Commissioner Luis Aguilar Speaks with Students in Professor Brown’s Securities Class
October 06, 2016
Former Securities and Exchange Commissioner Luis Aguilar met by videoconference with students in Professor Jay Brown’s Securities Law class on Monday, October 3, 2016. Speaking from Atlanta, Commissioner Aguilar offered an up-close and candid view of how the SEC operates. Students actively participated, peppering the Commissioner with questions about the policies and approaches of the SEC.
Appointed by former President George W. Bush, Commissioner Aguilar was sworn in on July 31, 2008, and began serving at a moment when U.S. financial markets and institutions entered a prolonged period of crisis and uncertainty. “My time as a Commissioner marked a transitional period in SEC history,” he told the Denver Law students. “We worked toward bringing SEC rulemaking into the 21st century and to return confidence to the markets. And my goal was to do it in a way that supported investors and their interests.”
Among other things, Commissioner Aguilar spoke of newly-created SEC divisions during his time on the Commission and the addition of more economists to the SEC staff, permitting the Commission to base changes in policy on better information. “Commissioner Aguilar’s efforts increased the SEC’s technological literacy,” Professor Brown told the class. Commissioner Aguilar expressed strong support for data-driven analysis of investment practices, for example, high-frequency trading. Today, he said, the SEC “is a much better-informed commission, more able to employ concrete observations and make adjustments in these times when things and conditions change quickly.” Asked to look forward toward issues today’s SEC might engage, Commissioner Aguilar noted that cybersecurity would be an important area for the Commission to address.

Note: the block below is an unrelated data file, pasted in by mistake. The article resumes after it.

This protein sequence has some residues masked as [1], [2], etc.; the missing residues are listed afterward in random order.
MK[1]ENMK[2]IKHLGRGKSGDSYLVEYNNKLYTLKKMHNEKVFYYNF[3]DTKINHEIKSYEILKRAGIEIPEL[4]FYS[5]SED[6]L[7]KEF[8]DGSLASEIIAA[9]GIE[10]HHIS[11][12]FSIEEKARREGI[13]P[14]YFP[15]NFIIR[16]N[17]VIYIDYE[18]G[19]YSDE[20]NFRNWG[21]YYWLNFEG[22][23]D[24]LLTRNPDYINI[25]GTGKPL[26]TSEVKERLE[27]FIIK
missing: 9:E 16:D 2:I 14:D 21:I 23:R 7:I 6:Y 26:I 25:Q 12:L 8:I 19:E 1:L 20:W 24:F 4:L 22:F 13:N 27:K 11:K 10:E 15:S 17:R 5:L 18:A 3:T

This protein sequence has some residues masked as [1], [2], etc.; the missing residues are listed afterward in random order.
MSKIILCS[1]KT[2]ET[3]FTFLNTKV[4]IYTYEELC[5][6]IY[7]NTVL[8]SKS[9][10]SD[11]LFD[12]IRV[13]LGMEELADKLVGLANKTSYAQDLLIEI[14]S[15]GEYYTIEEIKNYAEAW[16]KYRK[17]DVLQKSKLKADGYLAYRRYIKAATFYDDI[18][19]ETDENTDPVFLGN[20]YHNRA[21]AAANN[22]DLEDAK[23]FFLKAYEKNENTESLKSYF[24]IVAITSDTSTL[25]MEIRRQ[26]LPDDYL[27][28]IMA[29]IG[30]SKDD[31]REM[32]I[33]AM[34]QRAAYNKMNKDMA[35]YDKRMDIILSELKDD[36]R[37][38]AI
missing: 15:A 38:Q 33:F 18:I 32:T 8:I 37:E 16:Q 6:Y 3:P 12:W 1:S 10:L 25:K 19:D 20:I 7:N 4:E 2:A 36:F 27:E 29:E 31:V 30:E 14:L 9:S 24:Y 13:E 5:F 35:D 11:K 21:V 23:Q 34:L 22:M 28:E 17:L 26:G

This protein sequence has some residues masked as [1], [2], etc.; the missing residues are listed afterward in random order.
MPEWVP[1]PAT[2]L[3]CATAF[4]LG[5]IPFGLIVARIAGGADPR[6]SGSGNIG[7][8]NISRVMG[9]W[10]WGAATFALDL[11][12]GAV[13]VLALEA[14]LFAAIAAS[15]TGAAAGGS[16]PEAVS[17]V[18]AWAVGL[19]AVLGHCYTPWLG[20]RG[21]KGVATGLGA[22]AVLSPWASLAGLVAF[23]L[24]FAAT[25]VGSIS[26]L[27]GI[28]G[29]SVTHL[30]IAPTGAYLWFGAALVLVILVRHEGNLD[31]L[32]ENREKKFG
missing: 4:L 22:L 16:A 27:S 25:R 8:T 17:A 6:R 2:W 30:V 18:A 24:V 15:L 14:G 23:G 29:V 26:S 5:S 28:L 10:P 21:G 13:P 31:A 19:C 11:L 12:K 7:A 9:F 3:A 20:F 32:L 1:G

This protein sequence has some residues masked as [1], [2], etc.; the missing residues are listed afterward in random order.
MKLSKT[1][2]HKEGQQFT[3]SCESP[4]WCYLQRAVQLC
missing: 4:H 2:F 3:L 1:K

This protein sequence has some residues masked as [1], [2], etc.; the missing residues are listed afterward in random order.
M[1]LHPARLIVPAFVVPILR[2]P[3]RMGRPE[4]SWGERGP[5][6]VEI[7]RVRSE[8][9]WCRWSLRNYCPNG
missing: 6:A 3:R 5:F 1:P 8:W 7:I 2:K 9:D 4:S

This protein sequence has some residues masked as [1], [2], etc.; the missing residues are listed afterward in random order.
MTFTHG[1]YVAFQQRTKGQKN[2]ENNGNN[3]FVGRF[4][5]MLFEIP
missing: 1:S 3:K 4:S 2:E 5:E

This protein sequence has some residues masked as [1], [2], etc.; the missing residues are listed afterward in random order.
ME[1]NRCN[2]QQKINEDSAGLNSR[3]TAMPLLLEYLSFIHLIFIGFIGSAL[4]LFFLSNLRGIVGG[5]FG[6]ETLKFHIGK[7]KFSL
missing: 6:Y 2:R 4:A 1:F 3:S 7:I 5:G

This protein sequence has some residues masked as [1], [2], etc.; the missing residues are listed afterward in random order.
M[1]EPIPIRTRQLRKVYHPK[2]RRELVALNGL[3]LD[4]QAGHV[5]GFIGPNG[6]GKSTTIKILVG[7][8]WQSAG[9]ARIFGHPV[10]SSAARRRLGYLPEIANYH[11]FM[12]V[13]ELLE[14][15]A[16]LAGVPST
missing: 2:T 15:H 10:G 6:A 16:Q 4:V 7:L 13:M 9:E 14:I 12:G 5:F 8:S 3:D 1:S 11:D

Reappointed by President Obama in 2011, Commissioner Aguilar became only the third SEC Commissioner in history to be nominated by two U.S. Presidents representing different political parties. When he left the SEC in December, 2015, his tenure was the eighth longest in SEC history. He likely voted on more rules and enforcement cases than any other SEC Commissioner in history.